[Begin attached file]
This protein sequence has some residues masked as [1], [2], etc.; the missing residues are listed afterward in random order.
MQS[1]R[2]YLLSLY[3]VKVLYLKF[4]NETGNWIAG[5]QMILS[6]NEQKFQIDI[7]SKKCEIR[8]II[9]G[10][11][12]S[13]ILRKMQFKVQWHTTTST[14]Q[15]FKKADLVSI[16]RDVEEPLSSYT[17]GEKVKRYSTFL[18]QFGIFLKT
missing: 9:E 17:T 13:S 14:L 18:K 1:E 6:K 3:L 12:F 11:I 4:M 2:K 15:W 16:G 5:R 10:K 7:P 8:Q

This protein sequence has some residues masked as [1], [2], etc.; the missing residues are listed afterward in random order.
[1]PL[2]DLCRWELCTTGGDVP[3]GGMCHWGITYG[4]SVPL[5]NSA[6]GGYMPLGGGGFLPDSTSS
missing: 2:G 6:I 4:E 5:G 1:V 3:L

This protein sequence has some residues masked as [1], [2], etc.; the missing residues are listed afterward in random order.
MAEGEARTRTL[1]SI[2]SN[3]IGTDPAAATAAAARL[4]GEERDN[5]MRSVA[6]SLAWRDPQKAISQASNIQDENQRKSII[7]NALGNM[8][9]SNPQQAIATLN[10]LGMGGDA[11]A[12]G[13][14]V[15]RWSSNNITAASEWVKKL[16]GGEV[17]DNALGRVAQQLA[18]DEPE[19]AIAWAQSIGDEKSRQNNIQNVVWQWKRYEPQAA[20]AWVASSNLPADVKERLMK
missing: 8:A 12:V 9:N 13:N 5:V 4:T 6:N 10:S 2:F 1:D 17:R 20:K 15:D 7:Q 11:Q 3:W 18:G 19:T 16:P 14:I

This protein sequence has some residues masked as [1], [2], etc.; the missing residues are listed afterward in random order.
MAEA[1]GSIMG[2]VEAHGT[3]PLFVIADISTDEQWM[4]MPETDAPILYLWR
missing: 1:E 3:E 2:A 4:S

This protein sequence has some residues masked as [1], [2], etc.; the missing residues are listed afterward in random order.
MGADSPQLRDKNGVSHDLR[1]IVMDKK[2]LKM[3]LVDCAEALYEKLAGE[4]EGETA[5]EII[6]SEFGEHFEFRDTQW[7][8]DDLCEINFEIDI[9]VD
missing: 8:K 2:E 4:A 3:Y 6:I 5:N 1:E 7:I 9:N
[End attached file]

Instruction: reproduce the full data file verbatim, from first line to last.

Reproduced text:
This protein sequence has some residues masked as [1], [2], etc.; the missing residues are listed afterward in random order.
MQS[1]R[2]YLLSLY[3]VKVLYLKF[4]NETGNWIAG[5]QMILS[6]NEQKFQIDI[7]SKKCEIR[8]II[9]G[10][11][12]S[13]ILRKMQFKVQWHTTTST[14]Q[15]FKKADLVSI[16]RDVEEPLSSYT[17]GEKVKRYSTFL[18]QFGIFLKT
missing: 9:E 17:T 13:S 14:L 18:K 1:E 6:K 3:L 12:F 11:I 4:M 2:K 15:W 16:G 5:R 10:K 7:P 8:Q

This protein sequence has some residues masked as [1], [2], etc.; the missing residues are listed afterward in random order.
[1]PL[2]DLCRWELCTTGGDVP[3]GGMCHWGITYG[4]SVPL[5]NSA[6]GGYMPLGGGGFLPDSTSS
missing: 2:G 6:I 4:E 5:G 1:V 3:L

This protein sequence has some residues masked as [1], [2], etc.; the missing residues are listed afterward in random order.
MAEGEARTRTL[1]SI[2]SN[3]IGTDPAAATAAAARL[4]GEERDN[5]MRSVA[6]SLAWRDPQKAISQASNIQDENQRKSII[7]NALGNM[8][9]SNPQQAIATLN[10]LGMGGDA[11]A[12]G[13][14]V[15]RWSSNNITAASEWVKKL[16]GGEV[17]DNALGRVAQQLA[18]DEPE[19]AIAWAQSIGDEKSRQNNIQNVVWQWKRYEPQAA[20]AWVASSNLPADVKERLMK
missing: 8:A 12:V 9:N 13:N 5:V 4:T 6:N 10:S 2:F 1:D 17:R 20:K 15:D 7:Q 11:Q 3:W 18:G 19:T 16:P 14:I

This protein sequence has some residues masked as [1], [2], etc.; the missing residues are listed afterward in random order.
MAEA[1]GSIMG[2]VEAHGT[3]PLFVIADISTDEQWM[4]MPETDAPILYLWR
missing: 1:E 3:E 2:A 4:S

This protein sequence has some residues masked as [1], [2], etc.; the missing residues are listed afterward in random order.
MGADSPQLRDKNGVSHDLR[1]IVMDKK[2]LKM[3]LVDCAEALYEKLAGE[4]EGETA[5]EII[6]SEFGEHFEFRDTQW[7][8]DDLCEINFEIDI[9]VD
missing: 8:K 2:E 4:A 3:Y 6:I 5:N 1:E 7:I 9:N